Painter, Sculptor, Printmaker, Conservator
Artist Talk at Chisholm TAFE
Here is a little about Stu: Australian sculptor Stu James completed a TOP year at Box Hill TAFE and followed that by completing a Bachelor of Arts in sculpture at the Victorian College of the Arts in 1988 and has worked as a conservator at the National Gallery of Victoria. Stu has held solo exhibitions in Melbourne and Sydney since 1990 and has been included in group exhibitions at the National Gallery of Australia. He is best known for his sea sculptures, and has received commissions from the Melbourne Cricket Ground and Southgate in Victoria. He was awarded the Keith and Elisabeth Murdoch travelling fellowship in 1992. His work is held by the National Gallery of Victoria in Melbourne and the Australian Museum of Sport, also in Melbourne. A master craftsman, Stu creates intricate, delicate works from beaten copper.
Stu started off his chat by stating that for him his art is his business. With his obvious country background, by his speech, I knew I was going to enjoy listening to him straight away!
Stu doesn’t rely on grants for income, he relies on earning income. He creates art to sell and has been running his arts practice for near to twenty five years. He has had commissions, sold directly from his studio and has been represented by galleries. The most current gallery selling his work is Australian Galleries in Collingwood. They have a very good reputation for working with their artists so that everyone feels comfortable with the commercial arrangement.
With his background in the country, Stu works from what he knows and has experienced. His fondness for camping and fishing and the wildlife that brings him into contact with is beautifully shown in the lifelike characters of his seagulls and blue wrens. He brought in a couple of the wrens which we were allowed to pick up and examine. They were stunning.
For Stu the secret of his work is not over thinking it. He researches the safest and best way to work with materials or to use them to create an artwork and is aware of which materials are safest to use for OH&S reasons.
We looked at a lot of artworks photographed over the years and the standard was always very high. I also noticed that the themes of his works have returned over and over as he has revisited them for new pieces. Even with growth and improvement in technique, the love of his environment and fondness for family and his personal memories were obvious.
For me also living in a rural setting, the seagulls, magpies, water hens, wrens and marsupials were very familiar. They were also subjects which I could relate to and enjoyed seeing not only as an artists but also as an animal lover with particular regard to our Australian wildlife.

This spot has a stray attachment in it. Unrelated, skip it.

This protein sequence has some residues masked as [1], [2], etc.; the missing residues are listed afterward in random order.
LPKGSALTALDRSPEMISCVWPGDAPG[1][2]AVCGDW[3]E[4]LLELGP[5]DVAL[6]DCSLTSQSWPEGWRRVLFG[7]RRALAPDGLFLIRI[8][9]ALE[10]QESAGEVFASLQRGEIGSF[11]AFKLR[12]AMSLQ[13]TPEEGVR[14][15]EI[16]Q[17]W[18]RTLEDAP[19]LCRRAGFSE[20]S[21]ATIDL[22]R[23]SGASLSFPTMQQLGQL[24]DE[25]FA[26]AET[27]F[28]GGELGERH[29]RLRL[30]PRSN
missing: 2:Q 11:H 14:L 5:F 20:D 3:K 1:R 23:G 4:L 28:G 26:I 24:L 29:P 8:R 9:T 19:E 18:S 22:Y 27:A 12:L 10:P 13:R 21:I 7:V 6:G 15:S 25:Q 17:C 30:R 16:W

Stu talked about the isolation of working as an artist in the studio for hours at a time He said the friendly rivalry of a local artist who works with plastic rather than the copper he uses, and impending exhibition deadlines helps keep him grounded, motivated and socialising.
The work produced can be from very small pieces to quite large ones, requiring a filling to be poured into them to help make them strong and stable for showing outside. Stu uses a combination of welding and pop rivetting to join his moulded metal which is beaten into shape to match cardboard stencils made from wrapping them around wire frames, that are the inside structures (or skeletons) of the works. He has a special mix to add oil paint to to help it dry and be ready for sanding back to help reveal some of the copper underneath. This mix of colour and copper gives a depth and interest to the work that the metal alone would never achieve.
Stu has produced seagull in the masses, and says that when they are all set up in a space, all with their individual personalities, they create quite a response from attendees. The nice thing he says, is that once you are on a roll creating seagulls for example, it is easy to keep going and make a lot of them. Plus I think he likes making all the personalities and seeing them all together!
A finishing great point that Stu gave us was about taking breaks in between projects to help keep “fresh” and not burn out. He admits that he has pushed himself to this a few times but has learnt to take breaks in the form of a holiday or doing some different type of work. He spends a few days a week doing building and if you ever visit a Nova Cinema, you will see his creativity in the look of the inside and the bars. Not just constructing a plain room, but making a public space that inspires and is interesting as well as creatively built.
I very much enjoyed listening to Stu. He is down to earth, straight to the point and professional. His work is beautifully presented and stunning to look at. It makes you feel happy. It is not bleeding edge, it isn’t in your face addressing some social issue, it doesn’t make me feel sad or offended. Even his reliefs with Junk like plastic bottles and a deflated football in them in them looked great, just by how well they were done. My thanks to our tutors for bringing in another interesting artist to speak.